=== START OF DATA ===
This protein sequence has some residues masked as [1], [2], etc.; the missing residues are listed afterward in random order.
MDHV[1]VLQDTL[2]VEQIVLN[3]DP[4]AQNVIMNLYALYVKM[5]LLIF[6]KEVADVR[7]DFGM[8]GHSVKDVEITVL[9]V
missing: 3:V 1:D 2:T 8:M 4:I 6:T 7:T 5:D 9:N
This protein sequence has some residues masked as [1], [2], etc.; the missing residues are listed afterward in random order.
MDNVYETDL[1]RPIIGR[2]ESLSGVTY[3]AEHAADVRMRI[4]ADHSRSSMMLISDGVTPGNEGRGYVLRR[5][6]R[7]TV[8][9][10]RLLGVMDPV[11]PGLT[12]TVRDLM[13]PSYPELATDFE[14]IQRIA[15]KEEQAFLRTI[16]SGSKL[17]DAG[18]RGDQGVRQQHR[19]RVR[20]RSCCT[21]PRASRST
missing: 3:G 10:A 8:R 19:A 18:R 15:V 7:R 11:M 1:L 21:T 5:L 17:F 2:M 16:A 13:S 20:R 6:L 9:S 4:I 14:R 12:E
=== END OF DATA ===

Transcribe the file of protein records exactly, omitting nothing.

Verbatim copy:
This protein sequence has some residues masked as [1], [2], etc.; the missing residues are listed afterward in random order.
MDHV[1]VLQDTL[2]VEQIVLN[3]DP[4]AQNVIMNLYALYVKM[5]LLIF[6]KEVADVR[7]DFGM[8]GHSVKDVEITVL[9]V
missing: 3:V 1:D 2:T 8:M 4:I 6:T 7:T 5:D 9:N
This protein sequence has some residues masked as [1], [2], etc.; the missing residues are listed afterward in random order.
MDNVYETDL[1]RPIIGR[2]ESLSGVTY[3]AEHAADVRMRI[4]ADHSRSSMMLISDGVTPGNEGRGYVLRR[5][6]R[7]TV[8][9][10]RLLGVMDPV[11]PGLT[12]TVRDLM[13]PSYPELATDFE[14]IQRIA[15]KEEQAFLRTI[16]SGSKL[17]DAG[18]RGDQGVRQQHR[19]RVR[20]RSCCT[21]PRASRST
missing: 3:G 10:A 8:R 19:A 18:R 15:V 7:R 11:M 1:L 21:T 5:L 17:F 2:M 16:A 13:S 20:R 6:L 9:S 4:I 14:R 12:E